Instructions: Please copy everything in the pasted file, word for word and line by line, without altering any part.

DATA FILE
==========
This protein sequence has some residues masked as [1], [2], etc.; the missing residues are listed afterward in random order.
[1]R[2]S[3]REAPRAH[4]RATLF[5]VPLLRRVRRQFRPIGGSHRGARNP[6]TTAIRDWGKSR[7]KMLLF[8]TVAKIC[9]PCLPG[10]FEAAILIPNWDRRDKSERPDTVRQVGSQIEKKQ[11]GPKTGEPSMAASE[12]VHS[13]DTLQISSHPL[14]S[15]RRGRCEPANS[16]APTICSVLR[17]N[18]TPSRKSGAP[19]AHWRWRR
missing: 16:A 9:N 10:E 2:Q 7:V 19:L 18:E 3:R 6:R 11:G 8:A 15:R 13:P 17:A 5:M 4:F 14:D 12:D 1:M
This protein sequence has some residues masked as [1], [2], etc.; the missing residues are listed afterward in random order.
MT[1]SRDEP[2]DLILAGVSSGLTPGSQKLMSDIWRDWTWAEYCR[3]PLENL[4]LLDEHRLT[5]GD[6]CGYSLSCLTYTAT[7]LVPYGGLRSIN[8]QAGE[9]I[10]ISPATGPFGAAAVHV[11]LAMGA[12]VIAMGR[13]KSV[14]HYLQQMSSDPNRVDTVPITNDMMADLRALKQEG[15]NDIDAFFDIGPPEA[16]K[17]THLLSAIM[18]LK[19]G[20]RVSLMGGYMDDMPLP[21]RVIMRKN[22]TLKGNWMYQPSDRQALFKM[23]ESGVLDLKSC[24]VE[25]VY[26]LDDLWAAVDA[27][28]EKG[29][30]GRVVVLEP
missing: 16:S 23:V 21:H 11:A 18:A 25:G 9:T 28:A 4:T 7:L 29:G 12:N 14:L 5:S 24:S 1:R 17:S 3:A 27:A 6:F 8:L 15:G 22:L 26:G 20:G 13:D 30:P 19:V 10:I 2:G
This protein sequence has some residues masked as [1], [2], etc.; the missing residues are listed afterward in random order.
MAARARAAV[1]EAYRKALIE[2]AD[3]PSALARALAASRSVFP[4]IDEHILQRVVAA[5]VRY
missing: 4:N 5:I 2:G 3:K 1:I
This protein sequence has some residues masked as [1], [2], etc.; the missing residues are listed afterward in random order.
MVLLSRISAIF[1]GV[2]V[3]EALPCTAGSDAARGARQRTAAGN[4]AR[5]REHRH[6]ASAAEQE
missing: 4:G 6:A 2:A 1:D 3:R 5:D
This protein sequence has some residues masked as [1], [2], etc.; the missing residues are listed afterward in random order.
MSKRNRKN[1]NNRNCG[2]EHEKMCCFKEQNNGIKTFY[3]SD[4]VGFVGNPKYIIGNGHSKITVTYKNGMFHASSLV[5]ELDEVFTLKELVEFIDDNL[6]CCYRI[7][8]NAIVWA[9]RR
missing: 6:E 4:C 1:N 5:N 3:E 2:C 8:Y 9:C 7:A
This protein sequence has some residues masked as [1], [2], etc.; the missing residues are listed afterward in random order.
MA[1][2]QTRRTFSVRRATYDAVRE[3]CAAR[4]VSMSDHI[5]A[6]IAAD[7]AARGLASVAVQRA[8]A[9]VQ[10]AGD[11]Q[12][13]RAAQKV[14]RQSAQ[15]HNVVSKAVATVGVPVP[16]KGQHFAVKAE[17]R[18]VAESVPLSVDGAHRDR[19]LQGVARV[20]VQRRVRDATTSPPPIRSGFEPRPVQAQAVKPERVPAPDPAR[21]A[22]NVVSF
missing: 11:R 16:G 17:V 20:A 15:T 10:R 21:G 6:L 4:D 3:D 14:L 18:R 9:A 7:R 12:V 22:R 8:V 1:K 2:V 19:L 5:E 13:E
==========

This protein sequence has some residues masked as [1], [2], etc.; the missing residues are listed afterward in random order.
[1]R[2]S[3]REAPRAH[4]RATLF[5]VPLLRRVRRQFRPIGGSHRGARNP[6]TTAIRDWGKSR[7]KMLLF[8]TVAKIC[9]PCLPG[10]FEAAILIPNWDRRDKSERPDTVRQVGSQIEKKQ[11]GPKTGEPSMAASE[12]VHS[13]DTLQISSHPL[14]S[15]RRGRCEPANS[16]APTICSVLR[17]N[18]TPSRKSGAP[19]AHWRWRR
missing: 16:A 9:N 10:E 2:Q 7:V 19:L 18:E 3:R 6:R 11:G 8:A 15:R 13:P 17:A 5:M 4:F 14:D 12:D 1:M
This protein sequence has some residues masked as [1], [2], etc.; the missing residues are listed afterward in random order.
MT[1]SRDEP[2]DLILAGVSSGLTPGSQKLMSDIWRDWTWAEYCR[3]PLENL[4]LLDEHRLT[5]GD[6]CGYSLSCLTYTAT[7]LVPYGGLRSIN[8]QAGE[9]I[10]ISPATGPFGAAAVHV[11]LAMGA[12]VIAMGR[13]KSV[14]HYLQQMSSDPNRVDTVPITNDMMADLRALKQEG[15]NDIDAFFDIGPPEA[16]K[17]THLLSAIM[18]LK[19]G[20]RVSLMGGYMDDMPLP[21]RVIMRKN[22]TLKGNWMYQPSDRQALFKM[23]ESGVLDLKSC[24]VE[25]VY[26]LDDLWAAVDA[27][28]EKG[29][30]GRVVVLEP
missing: 16:S 23:V 21:H 11:A 18:A 25:G 9:T 28:A 4:T 7:L 29:G 12:N 14:L 5:S 24:S 1:R 17:S 3:A 27:A 6:F 8:L 15:G 22:L 26:G 20:G 13:D 30:P 19:V 10:I 2:G
This protein sequence has some residues masked as [1], [2], etc.; the missing residues are listed afterward in random order.
MAARARAAV[1]EAYRKALIE[2]AD[3]PSALARALAASRSVFP[4]IDEHILQRVVAA[5]VRY
missing: 4:N 5:I 2:G 3:K 1:I
This protein sequence has some residues masked as [1], [2], etc.; the missing residues are listed afterward in random order.
MVLLSRISAIF[1]GV[2]V[3]EALPCTAGSDAARGARQRTAAGN[4]AR[5]REHRH[6]ASAAEQE
missing: 4:G 6:A 2:A 1:D 3:R 5:D
This protein sequence has some residues masked as [1], [2], etc.; the missing residues are listed afterward in random order.
MSKRNRKN[1]NNRNCG[2]EHEKMCCFKEQNNGIKTFY[3]SD[4]VGFVGNPKYIIGNGHSKITVTYKNGMFHASSLV[5]ELDEVFTLKELVEFIDDNL[6]CCYRI[7][8]NAIVWA[9]RR
missing: 6:E 4:C 1:N 5:N 3:E 2:C 8:Y 9:C 7:A
This protein sequence has some residues masked as [1], [2], etc.; the missing residues are listed afterward in random order.
MA[1][2]QTRRTFSVRRATYDAVRE[3]CAAR[4]VSMSDHI[5]A[6]IAAD[7]AARGLASVAVQRA[8]A[9]VQ[10]AGD[11]Q[12][13]RAAQKV[14]RQSAQ[15]HNVVSKAVATVGVPVP[16]KGQHFAVKAE[17]R[18]VAESVPLSVDGAHRDR[19]LQGVARV[20]VQRRVRDATTSPPPIRSGFEPRPVQAQAVKPERVPAPDPAR[21]A[22]NVVSF
missing: 11:R 16:G 17:V 20:A 15:T 10:R 21:G 6:L 4:D 3:D 14:L 18:R 9:A 7:R 12:V 22:R 8:V 1:K 2:V 19:L 5:E 13:E